Makos can be forgiven though, as Reed is one of the few key players not contained within his bold, beautiful book. Originally released in 1977, White Trash has achieved seminal status for its direct portraits of Debbie Harry, Iggy Pop, Patti Smith and David Bowie, alongside the gutter-glamour ephemera – safety-pin earrings and cigarette butt necklaces – that characterised the artful nihilism of punk.
Makos was born in Massachusetts but grew up in California, later moving to New York after high school. He also spent time in Europe, where he met eminent American photographer Man Ray, who taught him “to obey your first impressions”.
But it was in New York that Makos made his name. He was a frequent contributor to Warhol’s Interview magazine and a mainstay of his Factory clique, becoming friends with the coterie of hip, outré creative types who frequented the pop artist’s studio at 860 Broadway in Manhattan. “Everyone was everyone’s friend,” Makos remembers. “Debbie Harry and I spent the New York City [electricity] blackout in 1977 my apartment, sitting there by candlelight.”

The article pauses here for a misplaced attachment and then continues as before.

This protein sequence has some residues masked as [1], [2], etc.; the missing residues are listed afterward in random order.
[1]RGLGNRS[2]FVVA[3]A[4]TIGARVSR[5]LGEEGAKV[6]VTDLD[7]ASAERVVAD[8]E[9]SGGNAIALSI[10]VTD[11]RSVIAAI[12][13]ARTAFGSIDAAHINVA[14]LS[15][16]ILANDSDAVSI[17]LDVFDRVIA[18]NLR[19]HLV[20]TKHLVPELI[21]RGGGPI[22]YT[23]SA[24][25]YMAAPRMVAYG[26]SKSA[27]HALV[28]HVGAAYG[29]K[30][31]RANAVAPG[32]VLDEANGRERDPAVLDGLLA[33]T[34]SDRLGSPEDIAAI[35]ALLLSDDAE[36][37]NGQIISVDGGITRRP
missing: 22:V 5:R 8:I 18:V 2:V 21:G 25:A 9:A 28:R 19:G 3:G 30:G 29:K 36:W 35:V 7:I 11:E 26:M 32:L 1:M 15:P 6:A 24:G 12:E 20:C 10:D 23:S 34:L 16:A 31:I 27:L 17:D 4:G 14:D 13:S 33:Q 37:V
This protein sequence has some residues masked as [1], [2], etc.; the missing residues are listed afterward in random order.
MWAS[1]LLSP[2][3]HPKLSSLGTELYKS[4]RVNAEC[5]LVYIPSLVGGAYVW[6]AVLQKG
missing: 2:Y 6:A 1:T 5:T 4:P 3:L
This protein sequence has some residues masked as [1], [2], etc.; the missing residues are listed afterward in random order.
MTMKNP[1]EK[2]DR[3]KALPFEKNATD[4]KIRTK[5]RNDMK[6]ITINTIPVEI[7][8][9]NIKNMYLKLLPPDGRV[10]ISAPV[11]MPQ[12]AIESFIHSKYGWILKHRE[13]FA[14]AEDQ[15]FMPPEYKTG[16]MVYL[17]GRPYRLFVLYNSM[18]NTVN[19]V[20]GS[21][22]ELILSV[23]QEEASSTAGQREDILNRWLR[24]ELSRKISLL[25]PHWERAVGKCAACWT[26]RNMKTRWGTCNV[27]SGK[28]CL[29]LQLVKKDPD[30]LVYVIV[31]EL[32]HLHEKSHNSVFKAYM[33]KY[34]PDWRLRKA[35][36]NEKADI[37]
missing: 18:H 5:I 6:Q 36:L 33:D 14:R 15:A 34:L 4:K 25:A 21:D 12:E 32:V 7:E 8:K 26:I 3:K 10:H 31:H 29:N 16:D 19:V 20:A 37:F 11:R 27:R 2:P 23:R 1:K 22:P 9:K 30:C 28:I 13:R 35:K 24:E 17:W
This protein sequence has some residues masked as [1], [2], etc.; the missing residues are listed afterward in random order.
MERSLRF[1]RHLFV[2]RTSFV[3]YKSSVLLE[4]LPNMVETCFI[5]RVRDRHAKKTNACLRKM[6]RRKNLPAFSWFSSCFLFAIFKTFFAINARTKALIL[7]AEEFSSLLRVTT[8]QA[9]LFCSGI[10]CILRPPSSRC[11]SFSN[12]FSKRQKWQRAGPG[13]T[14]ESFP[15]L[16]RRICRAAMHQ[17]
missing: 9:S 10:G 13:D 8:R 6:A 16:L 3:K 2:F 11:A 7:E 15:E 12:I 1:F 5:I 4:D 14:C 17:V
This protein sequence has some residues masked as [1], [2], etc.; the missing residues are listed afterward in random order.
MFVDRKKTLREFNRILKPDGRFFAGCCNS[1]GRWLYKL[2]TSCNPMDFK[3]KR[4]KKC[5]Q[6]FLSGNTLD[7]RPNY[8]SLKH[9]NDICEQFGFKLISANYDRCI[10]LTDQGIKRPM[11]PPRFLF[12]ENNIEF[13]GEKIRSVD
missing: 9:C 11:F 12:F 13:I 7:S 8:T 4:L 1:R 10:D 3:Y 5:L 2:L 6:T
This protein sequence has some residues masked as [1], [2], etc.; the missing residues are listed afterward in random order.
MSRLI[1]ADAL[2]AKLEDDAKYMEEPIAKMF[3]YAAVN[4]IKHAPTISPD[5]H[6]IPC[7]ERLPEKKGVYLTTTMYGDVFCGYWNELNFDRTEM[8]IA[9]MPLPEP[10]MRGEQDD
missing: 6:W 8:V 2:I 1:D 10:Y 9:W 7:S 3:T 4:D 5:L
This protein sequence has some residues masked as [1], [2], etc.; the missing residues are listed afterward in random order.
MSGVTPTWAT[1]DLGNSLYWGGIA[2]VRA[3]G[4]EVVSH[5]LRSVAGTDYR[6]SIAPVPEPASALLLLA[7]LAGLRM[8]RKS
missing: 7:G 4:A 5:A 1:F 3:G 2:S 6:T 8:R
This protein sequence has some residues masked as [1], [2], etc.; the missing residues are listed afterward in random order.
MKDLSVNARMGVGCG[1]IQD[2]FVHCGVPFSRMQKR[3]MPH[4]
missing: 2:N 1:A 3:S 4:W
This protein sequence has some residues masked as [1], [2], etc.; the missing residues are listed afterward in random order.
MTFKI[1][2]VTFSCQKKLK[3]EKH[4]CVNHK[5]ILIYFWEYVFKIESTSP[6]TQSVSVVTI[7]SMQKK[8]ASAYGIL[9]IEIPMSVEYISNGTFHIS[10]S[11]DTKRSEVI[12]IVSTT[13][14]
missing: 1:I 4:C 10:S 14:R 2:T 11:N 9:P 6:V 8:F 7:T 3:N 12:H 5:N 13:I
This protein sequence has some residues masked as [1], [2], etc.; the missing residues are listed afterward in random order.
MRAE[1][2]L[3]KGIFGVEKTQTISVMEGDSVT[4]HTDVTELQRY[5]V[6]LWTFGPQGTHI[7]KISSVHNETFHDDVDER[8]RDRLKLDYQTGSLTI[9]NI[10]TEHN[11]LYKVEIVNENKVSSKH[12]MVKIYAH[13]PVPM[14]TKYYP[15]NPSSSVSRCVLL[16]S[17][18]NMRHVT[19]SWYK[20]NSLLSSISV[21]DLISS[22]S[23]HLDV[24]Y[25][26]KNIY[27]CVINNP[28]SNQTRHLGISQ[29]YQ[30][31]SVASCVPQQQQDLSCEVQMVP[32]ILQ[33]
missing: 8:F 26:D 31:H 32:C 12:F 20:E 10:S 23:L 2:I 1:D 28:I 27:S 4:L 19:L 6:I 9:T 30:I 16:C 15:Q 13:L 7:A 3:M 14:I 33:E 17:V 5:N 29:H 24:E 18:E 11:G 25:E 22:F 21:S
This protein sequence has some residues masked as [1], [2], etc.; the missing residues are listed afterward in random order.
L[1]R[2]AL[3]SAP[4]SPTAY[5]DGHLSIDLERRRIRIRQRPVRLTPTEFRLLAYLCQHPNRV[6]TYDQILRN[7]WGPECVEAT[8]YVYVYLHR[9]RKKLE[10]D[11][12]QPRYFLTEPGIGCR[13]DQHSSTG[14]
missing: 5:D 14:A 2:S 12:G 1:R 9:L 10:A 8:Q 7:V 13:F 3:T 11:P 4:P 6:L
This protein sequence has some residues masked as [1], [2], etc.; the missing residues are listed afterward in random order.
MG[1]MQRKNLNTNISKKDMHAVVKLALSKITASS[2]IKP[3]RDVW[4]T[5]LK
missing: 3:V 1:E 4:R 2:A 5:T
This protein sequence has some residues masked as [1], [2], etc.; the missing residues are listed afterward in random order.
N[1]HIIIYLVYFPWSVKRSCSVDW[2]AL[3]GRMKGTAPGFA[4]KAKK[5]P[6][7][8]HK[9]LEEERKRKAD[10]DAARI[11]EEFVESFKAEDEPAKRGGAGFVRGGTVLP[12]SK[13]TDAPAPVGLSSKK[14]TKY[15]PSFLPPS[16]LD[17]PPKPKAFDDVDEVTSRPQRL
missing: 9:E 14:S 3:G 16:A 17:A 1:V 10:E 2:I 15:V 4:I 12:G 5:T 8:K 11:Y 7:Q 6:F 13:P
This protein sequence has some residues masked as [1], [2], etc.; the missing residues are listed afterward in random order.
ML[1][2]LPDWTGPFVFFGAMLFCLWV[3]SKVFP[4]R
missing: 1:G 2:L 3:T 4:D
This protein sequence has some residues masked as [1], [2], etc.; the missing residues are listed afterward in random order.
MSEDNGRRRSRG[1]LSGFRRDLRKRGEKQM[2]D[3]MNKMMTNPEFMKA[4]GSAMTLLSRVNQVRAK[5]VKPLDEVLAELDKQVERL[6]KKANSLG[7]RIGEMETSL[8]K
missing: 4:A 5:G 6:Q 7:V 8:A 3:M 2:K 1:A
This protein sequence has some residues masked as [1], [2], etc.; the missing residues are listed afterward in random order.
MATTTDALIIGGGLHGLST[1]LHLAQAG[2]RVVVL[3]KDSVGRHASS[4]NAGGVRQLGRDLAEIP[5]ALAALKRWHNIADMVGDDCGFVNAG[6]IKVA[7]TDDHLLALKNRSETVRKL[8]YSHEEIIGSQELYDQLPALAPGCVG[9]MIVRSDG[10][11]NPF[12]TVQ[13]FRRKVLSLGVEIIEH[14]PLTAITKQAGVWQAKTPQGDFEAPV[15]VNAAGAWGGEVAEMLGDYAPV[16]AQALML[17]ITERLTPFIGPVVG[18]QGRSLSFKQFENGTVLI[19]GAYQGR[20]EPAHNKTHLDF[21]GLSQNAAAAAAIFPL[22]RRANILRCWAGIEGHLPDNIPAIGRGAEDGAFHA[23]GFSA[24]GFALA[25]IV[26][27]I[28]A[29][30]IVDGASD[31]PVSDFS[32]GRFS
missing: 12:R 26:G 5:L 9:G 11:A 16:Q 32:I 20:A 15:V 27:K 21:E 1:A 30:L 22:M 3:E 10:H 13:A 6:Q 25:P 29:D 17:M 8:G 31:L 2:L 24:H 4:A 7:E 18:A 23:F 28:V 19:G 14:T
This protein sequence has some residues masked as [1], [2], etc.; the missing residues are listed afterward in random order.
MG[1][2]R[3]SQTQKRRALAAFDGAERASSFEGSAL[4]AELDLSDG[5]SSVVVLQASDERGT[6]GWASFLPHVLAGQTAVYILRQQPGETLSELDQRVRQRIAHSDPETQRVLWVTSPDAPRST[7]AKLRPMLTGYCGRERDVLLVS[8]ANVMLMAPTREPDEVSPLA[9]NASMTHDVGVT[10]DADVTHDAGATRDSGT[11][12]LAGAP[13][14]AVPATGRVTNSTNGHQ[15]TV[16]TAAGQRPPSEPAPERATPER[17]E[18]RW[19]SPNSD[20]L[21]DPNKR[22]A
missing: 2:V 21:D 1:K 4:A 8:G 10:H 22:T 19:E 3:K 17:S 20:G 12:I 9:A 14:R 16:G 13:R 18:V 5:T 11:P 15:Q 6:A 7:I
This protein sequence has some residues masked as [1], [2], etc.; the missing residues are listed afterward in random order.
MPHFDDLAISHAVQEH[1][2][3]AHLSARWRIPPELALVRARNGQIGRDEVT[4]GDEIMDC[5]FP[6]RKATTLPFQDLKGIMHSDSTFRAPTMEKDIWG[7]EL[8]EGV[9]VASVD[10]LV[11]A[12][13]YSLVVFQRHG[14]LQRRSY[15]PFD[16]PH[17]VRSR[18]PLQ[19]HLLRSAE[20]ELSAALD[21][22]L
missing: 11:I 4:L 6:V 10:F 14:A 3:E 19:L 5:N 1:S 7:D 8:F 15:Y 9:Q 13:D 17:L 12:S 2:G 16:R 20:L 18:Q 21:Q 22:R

Makos talks with a chatty zeal which almost makes it seem like you were there with him – a quality which is translated in the stark immediacy of many of his portraits, which have been exhibited in more than 100 museums around the world. Warhol had a deep admiration for Makos, who taught him how to use his first camera, and particularly loved White Trash: when the original was released in 1977, he was so enamoured that he bought 1000 copies.
Looking back, Makos considers the book to be about more than just punk. “It was about being different, being who you are, and that being ok.” There are shots of drag queen actress Divine; trailblazing gay performer Lance Loud in leopard-print pants and make-up artist Gigi Williams’s bare breasts. In the reissue, these sit beside photographs of Tennessee Williams and Man Ray, the “precursors to punk”, as Makos calls them: “These people made the landscape so that things like punk could grow and emerge.”
He’s proud of the White Trash re-issue, but Makos says he’s no sentimentalist, and prefers to focus on the now. How, then, would he document New York City circa 2014? “Everything in Manhattan now is a clothing store, a coffee shop or a bank” he grumbles. “I can’t believe that any place could sustain so many coffee places. It’s the new drug. People walking around with their faces in their phones, jacked up on coffee.” Step aside White Trash; next up it’s White Coffee.
Krystian Filip Jarnuszkiewicz has not chosen a license for this content.